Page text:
The Board of Supervisors of the new Central Florida Tourism Oversight District, which takes over Disney’s Reedy Creek Improvement District, is planning a resolution for “Superior Authority” over the district.
Resolution No. 639 will be introduced at the next meeting, which was postponed to April 19. It intends to add a new section to the RCID Land Development Regulations: section 7-20.13. This would ensure the new board has authority over the “reviewing, processing, evaluating, commenting on and approving, approving with conditions or denying applications for development orders throughout the District, including within the jurisdictional limits of City of Lake Buena Vista and the City of Bay Lake.”
Another update to section 7 would replace the Planning Board with the Board of Supervisors. The five-member Planning Board is currently a separate Advisory Board. If the Board of Supervisors takes over, that means they would be “the final decision-making authority for the District” and that “no further administrative appeal is available” after the board has made a decision.
The members of the Planning Board have term limits of three years, but the new amendment would remove term limits.
DeSantis v. Disney: Part II
While tensions cooled between Governor DeSantis and Disney as last year came to a close, the spark reignited once again earlier this year when Disney passed several laws which restricted the power of his newly-appointed Central Florida Tourism Oversight Board, designed to replace the Reedy Creek Improvement District. The new board was designed as retaliation for Disney’s outspoken response to a bill last year which restricted educators from teaching any LGBTQ+-related concepts to students.
Through the final meeting of the Reedy Creek Improvement District’s board, which was controlled by Disney, the board passed a number of restrictive covenants which handed most of the District’s power to Disney for a period of at least thirty years, but also lasting until after the death of the final living descendant of King Charles III.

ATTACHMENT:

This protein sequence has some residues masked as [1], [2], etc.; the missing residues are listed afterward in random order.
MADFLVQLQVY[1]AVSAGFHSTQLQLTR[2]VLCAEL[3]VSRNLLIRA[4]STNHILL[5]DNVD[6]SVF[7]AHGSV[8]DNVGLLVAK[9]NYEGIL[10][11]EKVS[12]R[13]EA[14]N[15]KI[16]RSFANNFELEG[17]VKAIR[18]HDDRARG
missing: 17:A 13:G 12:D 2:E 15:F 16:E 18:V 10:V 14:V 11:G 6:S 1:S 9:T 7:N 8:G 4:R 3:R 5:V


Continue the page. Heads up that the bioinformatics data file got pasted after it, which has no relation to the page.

The move shocked DeSantis and his board, who expressed disbelief at Disney’s actions and retained multiple law firms to fight the agreement in court. At the time, the Executive Office of the Governor reached out to WDWNT with this statement from Communications Director Taryn Fenske:
“The Executive Office of the Governor is aware of Disney’s last-ditch efforts to execute contracts just before ratifying the new law that transfers rights and authorities from the former Reedy Creek Improvement District to Disney. An initial review suggests these agreements may have significant legal infirmities that would render the contracts void as a matter of law. We are pleased the new Governor-appointed board retained multiple financial and legal firms to conduct audits and investigate Disney’s past behavior.”
Disney responded with their own statement:
“All agreements signed between Disney and the District were appropriate, and were discussed and approved in open, noticed public forums in compliance with Florida Government in the Sunshine law.”
Earlier this month at Disney’s annual shareholder meeting, CEO Bob Iger accused Gov. DeSantis of punishing Disney for exercising their right to free speech. “We love the state of Florida,” he said, citing the company’s various investments in the community over the years and saying he respected and appreciated what the state has done for Disney in the past. “Any action that thwarts these efforts simply to retaliate is anti-business and anti-Florida.”
DeSantis recently ordered a criminal investigation into Disney and the old board.
DeSantis also promised to double down on his efforts to punish Disney through methods both in the Legislature and the Central Florida Tourism Oversight Board. Notably, he promised to hike Disney’s hotel taxes and institute tolls on the roads around Walt Disney World Resort property now administered by the CFTOB.